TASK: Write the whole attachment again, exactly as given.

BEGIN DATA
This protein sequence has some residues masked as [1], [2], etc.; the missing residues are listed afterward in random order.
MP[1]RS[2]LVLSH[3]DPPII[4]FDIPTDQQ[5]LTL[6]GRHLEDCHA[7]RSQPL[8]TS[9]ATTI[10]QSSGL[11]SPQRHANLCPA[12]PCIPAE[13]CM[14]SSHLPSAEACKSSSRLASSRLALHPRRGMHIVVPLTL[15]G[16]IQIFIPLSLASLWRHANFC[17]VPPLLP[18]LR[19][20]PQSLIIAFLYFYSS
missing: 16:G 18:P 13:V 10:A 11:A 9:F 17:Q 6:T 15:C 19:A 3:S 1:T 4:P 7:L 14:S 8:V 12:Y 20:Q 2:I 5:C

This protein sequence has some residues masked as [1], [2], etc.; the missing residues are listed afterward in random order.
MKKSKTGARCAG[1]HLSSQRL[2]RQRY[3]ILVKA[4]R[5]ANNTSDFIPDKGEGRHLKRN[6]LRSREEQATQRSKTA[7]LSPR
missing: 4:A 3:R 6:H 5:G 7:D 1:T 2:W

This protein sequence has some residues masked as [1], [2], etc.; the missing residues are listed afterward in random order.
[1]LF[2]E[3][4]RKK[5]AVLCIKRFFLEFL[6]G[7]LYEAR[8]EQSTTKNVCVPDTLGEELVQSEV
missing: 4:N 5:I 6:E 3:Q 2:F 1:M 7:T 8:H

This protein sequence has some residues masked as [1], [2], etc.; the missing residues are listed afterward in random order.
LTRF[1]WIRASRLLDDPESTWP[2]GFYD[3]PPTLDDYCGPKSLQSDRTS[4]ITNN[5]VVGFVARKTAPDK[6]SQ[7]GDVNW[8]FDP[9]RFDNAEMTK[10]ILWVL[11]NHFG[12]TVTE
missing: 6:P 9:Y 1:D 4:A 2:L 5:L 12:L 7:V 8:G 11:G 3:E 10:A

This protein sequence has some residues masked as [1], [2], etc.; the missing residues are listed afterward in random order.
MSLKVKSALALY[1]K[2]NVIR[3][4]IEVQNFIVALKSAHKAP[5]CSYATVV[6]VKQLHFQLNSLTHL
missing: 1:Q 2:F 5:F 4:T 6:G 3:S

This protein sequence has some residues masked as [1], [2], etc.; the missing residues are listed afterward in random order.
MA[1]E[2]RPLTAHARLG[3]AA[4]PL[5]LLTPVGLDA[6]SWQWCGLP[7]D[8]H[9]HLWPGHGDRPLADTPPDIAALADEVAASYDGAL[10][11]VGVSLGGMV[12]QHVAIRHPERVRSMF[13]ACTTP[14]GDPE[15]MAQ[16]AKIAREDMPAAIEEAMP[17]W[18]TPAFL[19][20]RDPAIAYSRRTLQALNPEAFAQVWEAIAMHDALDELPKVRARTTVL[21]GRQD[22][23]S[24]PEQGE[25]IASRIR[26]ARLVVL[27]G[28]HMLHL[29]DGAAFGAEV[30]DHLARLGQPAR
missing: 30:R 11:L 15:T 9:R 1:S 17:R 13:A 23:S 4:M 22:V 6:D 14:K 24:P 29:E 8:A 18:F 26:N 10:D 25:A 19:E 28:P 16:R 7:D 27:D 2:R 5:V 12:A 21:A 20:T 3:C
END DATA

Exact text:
This protein sequence has some residues masked as [1], [2], etc.; the missing residues are listed afterward in random order.
MP[1]RS[2]LVLSH[3]DPPII[4]FDIPTDQQ[5]LTL[6]GRHLEDCHA[7]RSQPL[8]TS[9]ATTI[10]QSSGL[11]SPQRHANLCPA[12]PCIPAE[13]CM[14]SSHLPSAEACKSSSRLASSRLALHPRRGMHIVVPLTL[15]G[16]IQIFIPLSLASLWRHANFC[17]VPPLLP[18]LR[19][20]PQSLIIAFLYFYSS
missing: 16:G 18:P 13:V 10:A 11:A 9:F 17:Q 6:T 15:C 19:A 3:S 1:T 4:P 7:L 14:S 8:V 12:Y 20:Q 2:I 5:C

This protein sequence has some residues masked as [1], [2], etc.; the missing residues are listed afterward in random order.
MKKSKTGARCAG[1]HLSSQRL[2]RQRY[3]ILVKA[4]R[5]ANNTSDFIPDKGEGRHLKRN[6]LRSREEQATQRSKTA[7]LSPR
missing: 4:A 3:R 6:H 5:G 7:D 1:T 2:W

This protein sequence has some residues masked as [1], [2], etc.; the missing residues are listed afterward in random order.
[1]LF[2]E[3][4]RKK[5]AVLCIKRFFLEFL[6]G[7]LYEAR[8]EQSTTKNVCVPDTLGEELVQSEV
missing: 4:N 5:I 6:E 3:Q 2:F 1:M 7:T 8:H

This protein sequence has some residues masked as [1], [2], etc.; the missing residues are listed afterward in random order.
LTRF[1]WIRASRLLDDPESTWP[2]GFYD[3]PPTLDDYCGPKSLQSDRTS[4]ITNN[5]VVGFVARKTAPDK[6]SQ[7]GDVNW[8]FDP[9]RFDNAEMTK[10]ILWVL[11]NHFG[12]TVTE
missing: 6:P 9:Y 1:D 4:A 2:L 5:L 12:L 7:V 8:G 11:G 3:E 10:A

This protein sequence has some residues masked as [1], [2], etc.; the missing residues are listed afterward in random order.
MSLKVKSALALY[1]K[2]NVIR[3][4]IEVQNFIVALKSAHKAP[5]CSYATVV[6]VKQLHFQLNSLTHL
missing: 1:Q 2:F 5:F 4:T 6:G 3:S

This protein sequence has some residues masked as [1], [2], etc.; the missing residues are listed afterward in random order.
MA[1]E[2]RPLTAHARLG[3]AA[4]PL[5]LLTPVGLDA[6]SWQWCGLP[7]D[8]H[9]HLWPGHGDRPLADTPPDIAALADEVAASYDGAL[10][11]VGVSLGGMV[12]QHVAIRHPERVRSMF[13]ACTTP[14]GDPE[15]MAQ[16]AKIAREDMPAAIEEAMP[17]W[18]TPAFL[19][20]RDPAIAYSRRTLQALNPEAFAQVWEAIAMHDALDELPKVRARTTVL[21]GRQD[22][23]S[24]PEQGE[25]IASRIR[26]ARLVVL[27]G[28]HMLHL[29]DGAAFGAEV[30]DHLARLGQPAR
missing: 30:R 11:L 15:T 9:R 1:S 17:R 13:A 23:S 4:M 22:V 6:D 14:K 24:P 29:E 8:A 18:F 26:N 10:D 25:A 19:E 28:P 16:R 7:D 27:D 2:R 5:V 12:A 21:A 20:T 3:C